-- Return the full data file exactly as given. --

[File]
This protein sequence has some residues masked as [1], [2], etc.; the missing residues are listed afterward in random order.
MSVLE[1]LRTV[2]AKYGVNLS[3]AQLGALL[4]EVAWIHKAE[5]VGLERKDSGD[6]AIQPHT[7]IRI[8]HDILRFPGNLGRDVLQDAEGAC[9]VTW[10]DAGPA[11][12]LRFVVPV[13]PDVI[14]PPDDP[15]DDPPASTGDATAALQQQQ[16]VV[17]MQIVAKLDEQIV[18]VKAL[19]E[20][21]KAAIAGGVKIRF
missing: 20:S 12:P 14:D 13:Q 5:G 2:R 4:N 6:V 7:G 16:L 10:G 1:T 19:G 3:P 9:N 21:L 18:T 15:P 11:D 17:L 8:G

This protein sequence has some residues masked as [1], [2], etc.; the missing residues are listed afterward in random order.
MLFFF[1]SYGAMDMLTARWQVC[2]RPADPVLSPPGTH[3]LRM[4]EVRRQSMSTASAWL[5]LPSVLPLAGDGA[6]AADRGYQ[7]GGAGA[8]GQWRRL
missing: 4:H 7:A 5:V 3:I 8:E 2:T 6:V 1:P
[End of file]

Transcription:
This protein sequence has some residues masked as [1], [2], etc.; the missing residues are listed afterward in random order.
MSVLE[1]LRTV[2]AKYGVNLS[3]AQLGALL[4]EVAWIHKAE[5]VGLERKDSGD[6]AIQPHT[7]IRI[8]HDILRFPGNLGRDVLQDAEGAC[9]VTW[10]DAGPA[11][12]LRFVVPV[13]PDVI[14]PPDDP[15]DDPPASTGDATAALQQQQ[16]VV[17]MQIVAKLDEQIV[18]VKAL[19]E[20][21]KAAIAGGVKIRF
missing: 20:S 12:P 14:D 13:Q 5:G 2:R 4:N 6:V 7:G 16:L 10:G 1:T 19:G 3:P 9:N 21:L 18:T 15:P 11:D 17:L 8:G

This protein sequence has some residues masked as [1], [2], etc.; the missing residues are listed afterward in random order.
MLFFF[1]SYGAMDMLTARWQVC[2]RPADPVLSPPGTH[3]LRM[4]EVRRQSMSTASAWL[5]LPSVLPLAGDGA[6]AADRGYQ[7]GGAGA[8]GQWRRL
missing: 4:H 7:A 5:V 3:I 8:E 2:T 6:V 1:P